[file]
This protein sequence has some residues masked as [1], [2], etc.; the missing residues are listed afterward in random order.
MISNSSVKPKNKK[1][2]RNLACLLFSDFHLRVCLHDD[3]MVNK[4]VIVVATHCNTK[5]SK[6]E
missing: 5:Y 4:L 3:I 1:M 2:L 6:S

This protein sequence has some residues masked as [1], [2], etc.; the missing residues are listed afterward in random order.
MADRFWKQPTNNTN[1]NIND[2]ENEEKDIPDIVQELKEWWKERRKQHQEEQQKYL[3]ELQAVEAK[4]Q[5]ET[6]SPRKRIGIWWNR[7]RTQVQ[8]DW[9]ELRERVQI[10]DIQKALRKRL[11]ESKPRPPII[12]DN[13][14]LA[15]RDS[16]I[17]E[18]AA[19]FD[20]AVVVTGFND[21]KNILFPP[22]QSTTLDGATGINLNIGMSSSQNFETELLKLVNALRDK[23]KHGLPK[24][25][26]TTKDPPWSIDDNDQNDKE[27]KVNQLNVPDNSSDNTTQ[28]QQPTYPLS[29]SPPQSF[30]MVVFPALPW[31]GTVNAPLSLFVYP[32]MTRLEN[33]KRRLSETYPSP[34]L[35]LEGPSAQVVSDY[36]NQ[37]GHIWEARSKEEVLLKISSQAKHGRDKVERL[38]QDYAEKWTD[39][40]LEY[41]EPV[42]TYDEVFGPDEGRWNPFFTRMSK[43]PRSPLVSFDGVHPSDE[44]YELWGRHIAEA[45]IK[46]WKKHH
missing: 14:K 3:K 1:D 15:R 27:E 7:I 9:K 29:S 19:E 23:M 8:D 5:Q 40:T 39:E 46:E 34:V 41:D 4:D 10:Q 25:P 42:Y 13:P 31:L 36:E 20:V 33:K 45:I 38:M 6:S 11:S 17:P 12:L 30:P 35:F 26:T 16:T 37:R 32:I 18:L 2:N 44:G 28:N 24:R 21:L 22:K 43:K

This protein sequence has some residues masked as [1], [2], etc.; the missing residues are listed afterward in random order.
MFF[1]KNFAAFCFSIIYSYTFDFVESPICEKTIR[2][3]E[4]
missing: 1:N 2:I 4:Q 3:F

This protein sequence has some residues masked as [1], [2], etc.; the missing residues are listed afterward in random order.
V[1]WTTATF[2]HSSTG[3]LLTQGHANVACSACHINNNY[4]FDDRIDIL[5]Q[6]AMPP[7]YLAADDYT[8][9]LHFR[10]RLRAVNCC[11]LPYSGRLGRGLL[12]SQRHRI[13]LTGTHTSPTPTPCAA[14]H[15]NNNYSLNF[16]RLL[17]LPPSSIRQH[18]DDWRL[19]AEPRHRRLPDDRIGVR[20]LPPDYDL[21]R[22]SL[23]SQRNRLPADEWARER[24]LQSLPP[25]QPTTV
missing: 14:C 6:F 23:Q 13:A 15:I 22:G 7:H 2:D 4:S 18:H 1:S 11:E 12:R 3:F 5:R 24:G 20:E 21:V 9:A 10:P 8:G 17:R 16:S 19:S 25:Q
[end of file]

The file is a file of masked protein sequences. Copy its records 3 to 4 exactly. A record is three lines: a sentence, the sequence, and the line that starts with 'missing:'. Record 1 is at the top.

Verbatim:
This protein sequence has some residues masked as [1], [2], etc.; the missing residues are listed afterward in random order.
MFF[1]KNFAAFCFSIIYSYTFDFVESPICEKTIR[2][3]E[4]
missing: 1:N 2:I 4:Q 3:F

This protein sequence has some residues masked as [1], [2], etc.; the missing residues are listed afterward in random order.
V[1]WTTATF[2]HSSTG[3]LLTQGHANVACSACHINNNY[4]FDDRIDIL[5]Q[6]AMPP[7]YLAADDYT[8][9]LHFR[10]RLRAVNCC[11]LPYSGRLGRGLL[12]SQRHRI[13]LTGTHTSPTPTPCAA[14]H[15]NNNYSLNF[16]RLL[17]LPPSSIRQH[18]DDWRL[19]AEPRHRRLPDDRIGVR[20]LPPDYDL[21]R[22]SL[23]SQRNRLPADEWARER[24]LQSLPP[25]QPTTV
missing: 14:C 6:F 23:Q 13:A 15:I 22:G 7:H 2:D 4:S 18:H 1:S 11:E 12:R 3:F 5:R 24:G 20:E 21:V 9:A 10:P 8:G 17:R 16:S 19:S 25:Q